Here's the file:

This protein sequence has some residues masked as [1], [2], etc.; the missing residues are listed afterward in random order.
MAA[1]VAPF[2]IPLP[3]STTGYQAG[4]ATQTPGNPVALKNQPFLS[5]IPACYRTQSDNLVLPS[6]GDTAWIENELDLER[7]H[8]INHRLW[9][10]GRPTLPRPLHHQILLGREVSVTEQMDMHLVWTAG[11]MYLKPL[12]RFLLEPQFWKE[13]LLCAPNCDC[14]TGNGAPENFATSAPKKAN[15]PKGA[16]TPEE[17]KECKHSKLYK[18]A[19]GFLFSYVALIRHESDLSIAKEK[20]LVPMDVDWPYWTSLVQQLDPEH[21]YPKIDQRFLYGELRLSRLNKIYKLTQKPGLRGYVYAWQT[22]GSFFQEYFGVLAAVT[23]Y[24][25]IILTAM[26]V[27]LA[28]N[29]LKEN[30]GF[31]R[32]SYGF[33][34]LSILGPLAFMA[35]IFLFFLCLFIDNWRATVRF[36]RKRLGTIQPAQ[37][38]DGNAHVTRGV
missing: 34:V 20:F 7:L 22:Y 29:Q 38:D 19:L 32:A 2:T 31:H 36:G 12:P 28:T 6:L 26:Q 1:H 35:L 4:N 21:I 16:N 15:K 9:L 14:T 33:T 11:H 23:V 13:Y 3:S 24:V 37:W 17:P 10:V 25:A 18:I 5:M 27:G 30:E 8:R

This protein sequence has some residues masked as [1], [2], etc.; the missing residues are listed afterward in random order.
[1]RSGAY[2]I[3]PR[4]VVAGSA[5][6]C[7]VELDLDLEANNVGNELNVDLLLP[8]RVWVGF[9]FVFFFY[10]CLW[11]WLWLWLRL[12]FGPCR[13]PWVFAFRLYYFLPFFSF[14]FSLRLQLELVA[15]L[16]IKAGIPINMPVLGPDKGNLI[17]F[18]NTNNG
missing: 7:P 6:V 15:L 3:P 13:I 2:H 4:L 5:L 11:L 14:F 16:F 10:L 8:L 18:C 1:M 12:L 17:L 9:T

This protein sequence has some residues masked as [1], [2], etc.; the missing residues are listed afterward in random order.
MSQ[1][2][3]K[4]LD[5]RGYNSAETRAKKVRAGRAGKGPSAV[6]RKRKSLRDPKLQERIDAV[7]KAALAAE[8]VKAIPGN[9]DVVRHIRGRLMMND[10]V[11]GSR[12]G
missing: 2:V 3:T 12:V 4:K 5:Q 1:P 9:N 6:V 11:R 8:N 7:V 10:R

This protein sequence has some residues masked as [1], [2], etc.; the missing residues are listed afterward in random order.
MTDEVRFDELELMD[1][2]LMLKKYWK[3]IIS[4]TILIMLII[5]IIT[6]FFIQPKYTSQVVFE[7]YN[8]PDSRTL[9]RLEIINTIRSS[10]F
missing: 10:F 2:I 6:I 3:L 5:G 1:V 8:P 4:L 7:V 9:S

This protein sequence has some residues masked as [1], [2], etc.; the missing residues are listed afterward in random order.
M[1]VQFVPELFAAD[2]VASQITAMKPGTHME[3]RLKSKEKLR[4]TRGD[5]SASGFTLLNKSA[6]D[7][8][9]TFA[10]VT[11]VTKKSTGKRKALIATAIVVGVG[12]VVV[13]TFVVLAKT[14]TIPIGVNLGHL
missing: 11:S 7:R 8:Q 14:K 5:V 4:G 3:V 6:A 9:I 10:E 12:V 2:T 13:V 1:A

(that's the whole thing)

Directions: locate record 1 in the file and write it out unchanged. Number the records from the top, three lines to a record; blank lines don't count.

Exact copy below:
This protein sequence has some residues masked as [1], [2], etc.; the missing residues are listed afterward in random order.
MAA[1]VAPF[2]IPLP[3]STTGYQAG[4]ATQTPGNPVALKNQPFLS[5]IPACYRTQSDNLVLPS[6]GDTAWIENELDLER[7]H[8]INHRLW[9][10]GRPTLPRPLHHQILLGREVSVTEQMDMHLVWTAG[11]MYLKPL[12]RFLLEPQFWKE[13]LLCAPNCDC[14]TGNGAPENFATSAPKKAN[15]PKGA[16]TPEE[17]KECKHSKLYK[18]A[19]GFLFSYVALIRHESDLSIAKEK[20]LVPMDVDWPYWTSLVQQLDPEH[21]YPKIDQRFLYGELRLSRLNKIYKLTQKPGLRGYVYAWQT[22]GSFFQEYFGVLAAVT[23]Y[24][25]IILTAM[26]V[27]LA[28]N[29]LKEN[30]GF[31]R[32]SYGF[33][34]LSILGPLAFMA[35]IFLFFLCLFIDNWRATVRF[36]RKRLGTIQPAQ[37][38]DGNAHVTRGV
missing: 34:V 20:F 7:L 22:Y 29:Q 38:D 19:L 32:A 2:T 31:H 36:G 12:P 28:T 6:L 26:Q 1:H 35:L 4:N 21:I 16:N 15:K 9:L 14:T 33:T 11:H 23:V 13:Y 3:S 24:V 37:W 17:P 10:V 25:A 18:I 5:M 27:G 30:E 8:R